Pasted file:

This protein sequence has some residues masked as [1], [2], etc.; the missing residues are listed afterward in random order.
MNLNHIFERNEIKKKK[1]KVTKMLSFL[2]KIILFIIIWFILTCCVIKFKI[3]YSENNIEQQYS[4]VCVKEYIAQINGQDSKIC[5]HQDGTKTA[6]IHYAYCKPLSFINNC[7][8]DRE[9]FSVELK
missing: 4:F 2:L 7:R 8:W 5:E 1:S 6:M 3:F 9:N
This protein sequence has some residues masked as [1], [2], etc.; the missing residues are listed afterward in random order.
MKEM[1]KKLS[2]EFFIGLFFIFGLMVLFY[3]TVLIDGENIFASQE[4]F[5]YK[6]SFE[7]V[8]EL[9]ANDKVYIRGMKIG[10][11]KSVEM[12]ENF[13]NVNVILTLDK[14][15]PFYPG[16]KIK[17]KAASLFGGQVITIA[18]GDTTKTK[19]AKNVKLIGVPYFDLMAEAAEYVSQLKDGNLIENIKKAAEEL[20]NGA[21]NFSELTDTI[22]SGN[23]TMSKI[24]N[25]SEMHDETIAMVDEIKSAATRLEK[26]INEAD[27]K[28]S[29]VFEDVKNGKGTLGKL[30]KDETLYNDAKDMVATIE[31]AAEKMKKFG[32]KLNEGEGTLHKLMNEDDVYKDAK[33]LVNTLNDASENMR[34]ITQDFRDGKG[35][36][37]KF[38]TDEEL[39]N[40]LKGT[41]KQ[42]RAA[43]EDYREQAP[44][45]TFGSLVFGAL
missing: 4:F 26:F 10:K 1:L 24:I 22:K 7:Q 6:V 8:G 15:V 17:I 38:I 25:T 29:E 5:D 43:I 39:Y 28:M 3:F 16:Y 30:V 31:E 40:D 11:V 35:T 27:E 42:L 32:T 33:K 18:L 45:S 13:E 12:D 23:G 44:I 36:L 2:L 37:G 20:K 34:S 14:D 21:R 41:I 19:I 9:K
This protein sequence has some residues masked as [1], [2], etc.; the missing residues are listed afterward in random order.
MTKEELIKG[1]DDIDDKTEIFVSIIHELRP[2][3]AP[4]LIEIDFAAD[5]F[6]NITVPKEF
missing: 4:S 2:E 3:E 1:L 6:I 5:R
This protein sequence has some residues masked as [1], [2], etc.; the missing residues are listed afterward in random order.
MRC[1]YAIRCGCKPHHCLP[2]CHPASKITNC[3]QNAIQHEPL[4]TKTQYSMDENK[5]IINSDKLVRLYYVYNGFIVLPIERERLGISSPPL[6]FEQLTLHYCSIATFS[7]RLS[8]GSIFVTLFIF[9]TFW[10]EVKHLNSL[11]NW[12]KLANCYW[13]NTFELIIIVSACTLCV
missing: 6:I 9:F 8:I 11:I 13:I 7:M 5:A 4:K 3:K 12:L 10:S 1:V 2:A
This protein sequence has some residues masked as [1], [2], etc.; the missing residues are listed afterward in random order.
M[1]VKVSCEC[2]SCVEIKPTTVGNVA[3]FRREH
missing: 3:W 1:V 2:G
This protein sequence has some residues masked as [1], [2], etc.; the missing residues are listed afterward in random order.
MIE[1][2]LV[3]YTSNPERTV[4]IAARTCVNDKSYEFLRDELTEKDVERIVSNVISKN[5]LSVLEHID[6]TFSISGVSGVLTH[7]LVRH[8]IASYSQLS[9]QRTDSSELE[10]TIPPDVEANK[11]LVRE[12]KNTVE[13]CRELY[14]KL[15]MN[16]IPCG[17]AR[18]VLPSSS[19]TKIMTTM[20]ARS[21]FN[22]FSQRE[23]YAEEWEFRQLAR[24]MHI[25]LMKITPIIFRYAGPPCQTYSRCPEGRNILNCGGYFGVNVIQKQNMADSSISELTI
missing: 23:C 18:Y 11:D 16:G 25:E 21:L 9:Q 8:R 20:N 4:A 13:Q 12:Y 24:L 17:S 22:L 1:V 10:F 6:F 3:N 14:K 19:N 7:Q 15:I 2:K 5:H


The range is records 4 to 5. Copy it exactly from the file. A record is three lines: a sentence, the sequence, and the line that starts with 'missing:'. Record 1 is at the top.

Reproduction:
This protein sequence has some residues masked as [1], [2], etc.; the missing residues are listed afterward in random order.
MRC[1]YAIRCGCKPHHCLP[2]CHPASKITNC[3]QNAIQHEPL[4]TKTQYSMDENK[5]IINSDKLVRLYYVYNGFIVLPIERERLGISSPPL[6]FEQLTLHYCSIATFS[7]RLS[8]GSIFVTLFIF[9]TFW[10]EVKHLNSL[11]NW[12]KLANCYW[13]NTFELIIIVSACTLCV
missing: 6:I 9:F 8:I 11:I 13:I 7:M 5:A 4:K 3:K 12:L 10:S 1:V 2:A
This protein sequence has some residues masked as [1], [2], etc.; the missing residues are listed afterward in random order.
M[1]VKVSCEC[2]SCVEIKPTTVGNVA[3]FRREH
missing: 3:W 1:V 2:G